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1981
Volume 7, Issue 1
  • ISSN: 2059-0660
  • E-ISSN: 2059-0679

Abstract

This article attempts to raise the argument that performative Indigenous performance practices, which are not part of the ‘great’ tradition and have been valorized for articulating an authentic Indigenous voice, have not opened up to the accommodation of the ‘woman’s space’ within it. Using the data collected through interviews in rural Purulia, the article focuses on as a tradition of performance embedded in the folk-classic continuum and yet remains rooted in a characteristic inclination towards the classical over the folk. This is traceable in its historical development as a form and in its presentation of a classical content, primarily Hindu mythology. Foregrounding the fact that has essentially been categorized as a male dance form even though women are involved in most of the unrecognized labour that goes into the final presentation of the masked spectacle on the stage, it is clear that an attempt is yet to be made to account for the lack of allowance of the woman’s voice in the structure and content of the performative tradition. The result is an articulation of the tribal woman’s voice, herself doubly marginalized, in a performative tradition rooted in a liminal space, on the borders of the classic and the folk.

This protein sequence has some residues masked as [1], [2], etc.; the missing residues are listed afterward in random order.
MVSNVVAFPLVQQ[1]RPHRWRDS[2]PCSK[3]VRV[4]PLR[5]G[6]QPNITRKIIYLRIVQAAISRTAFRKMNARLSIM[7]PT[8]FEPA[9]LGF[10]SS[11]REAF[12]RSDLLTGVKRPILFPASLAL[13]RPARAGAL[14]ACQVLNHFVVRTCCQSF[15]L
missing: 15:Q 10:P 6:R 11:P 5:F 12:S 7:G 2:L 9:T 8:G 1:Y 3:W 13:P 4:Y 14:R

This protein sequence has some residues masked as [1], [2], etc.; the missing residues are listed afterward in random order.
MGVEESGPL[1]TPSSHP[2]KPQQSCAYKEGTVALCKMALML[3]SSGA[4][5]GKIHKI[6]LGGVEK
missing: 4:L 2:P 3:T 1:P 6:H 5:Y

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2023-11-01
2024-06-24
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  • Article Type: Article
Keyword(s): culture; dance; dance-drama; drama; liminal; performance; performative
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